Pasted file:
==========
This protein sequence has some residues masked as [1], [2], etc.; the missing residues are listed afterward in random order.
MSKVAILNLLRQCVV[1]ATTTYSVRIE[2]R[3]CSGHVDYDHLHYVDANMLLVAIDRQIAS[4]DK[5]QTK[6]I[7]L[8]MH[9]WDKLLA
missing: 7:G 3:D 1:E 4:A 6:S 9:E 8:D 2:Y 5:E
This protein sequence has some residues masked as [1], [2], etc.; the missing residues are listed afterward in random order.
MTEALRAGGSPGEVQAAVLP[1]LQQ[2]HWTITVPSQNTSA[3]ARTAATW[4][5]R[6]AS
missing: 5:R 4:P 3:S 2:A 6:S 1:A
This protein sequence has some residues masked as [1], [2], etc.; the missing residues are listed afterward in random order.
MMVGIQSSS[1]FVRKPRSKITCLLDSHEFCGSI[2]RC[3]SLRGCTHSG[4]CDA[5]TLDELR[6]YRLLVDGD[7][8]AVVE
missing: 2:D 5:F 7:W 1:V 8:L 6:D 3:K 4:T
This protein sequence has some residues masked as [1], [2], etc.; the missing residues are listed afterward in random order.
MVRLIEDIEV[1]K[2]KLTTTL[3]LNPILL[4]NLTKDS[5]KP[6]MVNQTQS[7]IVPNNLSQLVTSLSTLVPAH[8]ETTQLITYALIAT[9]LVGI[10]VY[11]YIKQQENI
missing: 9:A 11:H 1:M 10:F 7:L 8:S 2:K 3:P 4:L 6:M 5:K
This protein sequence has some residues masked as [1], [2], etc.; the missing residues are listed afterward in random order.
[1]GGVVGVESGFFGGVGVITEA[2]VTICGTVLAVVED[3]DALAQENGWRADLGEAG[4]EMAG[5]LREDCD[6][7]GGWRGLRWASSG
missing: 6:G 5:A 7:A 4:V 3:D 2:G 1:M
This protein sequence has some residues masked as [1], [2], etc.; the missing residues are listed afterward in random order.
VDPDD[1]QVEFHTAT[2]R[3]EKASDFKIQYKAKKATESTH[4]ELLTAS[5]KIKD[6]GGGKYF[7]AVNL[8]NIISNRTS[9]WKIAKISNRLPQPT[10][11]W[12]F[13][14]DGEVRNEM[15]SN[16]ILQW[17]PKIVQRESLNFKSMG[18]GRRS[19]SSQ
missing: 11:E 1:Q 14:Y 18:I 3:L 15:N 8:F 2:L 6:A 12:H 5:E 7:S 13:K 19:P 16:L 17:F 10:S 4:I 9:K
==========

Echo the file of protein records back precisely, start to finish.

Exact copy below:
This protein sequence has some residues masked as [1], [2], etc.; the missing residues are listed afterward in random order.
MSKVAILNLLRQCVV[1]ATTTYSVRIE[2]R[3]CSGHVDYDHLHYVDANMLLVAIDRQIAS[4]DK[5]QTK[6]I[7]L[8]MH[9]WDKLLA
missing: 7:G 3:D 1:E 4:A 6:S 9:E 8:D 2:Y 5:E
This protein sequence has some residues masked as [1], [2], etc.; the missing residues are listed afterward in random order.
MTEALRAGGSPGEVQAAVLP[1]LQQ[2]HWTITVPSQNTSA[3]ARTAATW[4][5]R[6]AS
missing: 5:R 4:P 3:S 2:A 6:S 1:A
This protein sequence has some residues masked as [1], [2], etc.; the missing residues are listed afterward in random order.
MMVGIQSSS[1]FVRKPRSKITCLLDSHEFCGSI[2]RC[3]SLRGCTHSG[4]CDA[5]TLDELR[6]YRLLVDGD[7][8]AVVE
missing: 2:D 5:F 7:W 1:V 8:L 6:D 3:K 4:T
This protein sequence has some residues masked as [1], [2], etc.; the missing residues are listed afterward in random order.
MVRLIEDIEV[1]K[2]KLTTTL[3]LNPILL[4]NLTKDS[5]KP[6]MVNQTQS[7]IVPNNLSQLVTSLSTLVPAH[8]ETTQLITYALIAT[9]LVGI[10]VY[11]YIKQQENI
missing: 9:A 11:H 1:M 10:F 7:L 8:S 2:K 3:P 4:L 6:M 5:K
This protein sequence has some residues masked as [1], [2], etc.; the missing residues are listed afterward in random order.
[1]GGVVGVESGFFGGVGVITEA[2]VTICGTVLAVVED[3]DALAQENGWRADLGEAG[4]EMAG[5]LREDCD[6][7]GGWRGLRWASSG
missing: 6:G 5:A 7:A 4:V 3:D 2:G 1:M
This protein sequence has some residues masked as [1], [2], etc.; the missing residues are listed afterward in random order.
VDPDD[1]QVEFHTAT[2]R[3]EKASDFKIQYKAKKATESTH[4]ELLTAS[5]KIKD[6]GGGKYF[7]AVNL[8]NIISNRTS[9]WKIAKISNRLPQPT[10][11]W[12]F[13][14]DGEVRNEM[15]SN[16]ILQW[17]PKIVQRESLNFKSMG[18]GRRS[19]SSQ
missing: 11:E 1:Q 14:Y 18:I 3:L 15:N 8:F 2:L 6:A 12:H 5:E 7:S 13:K 19:P 16:L 17:F 10:S 4:I 9:K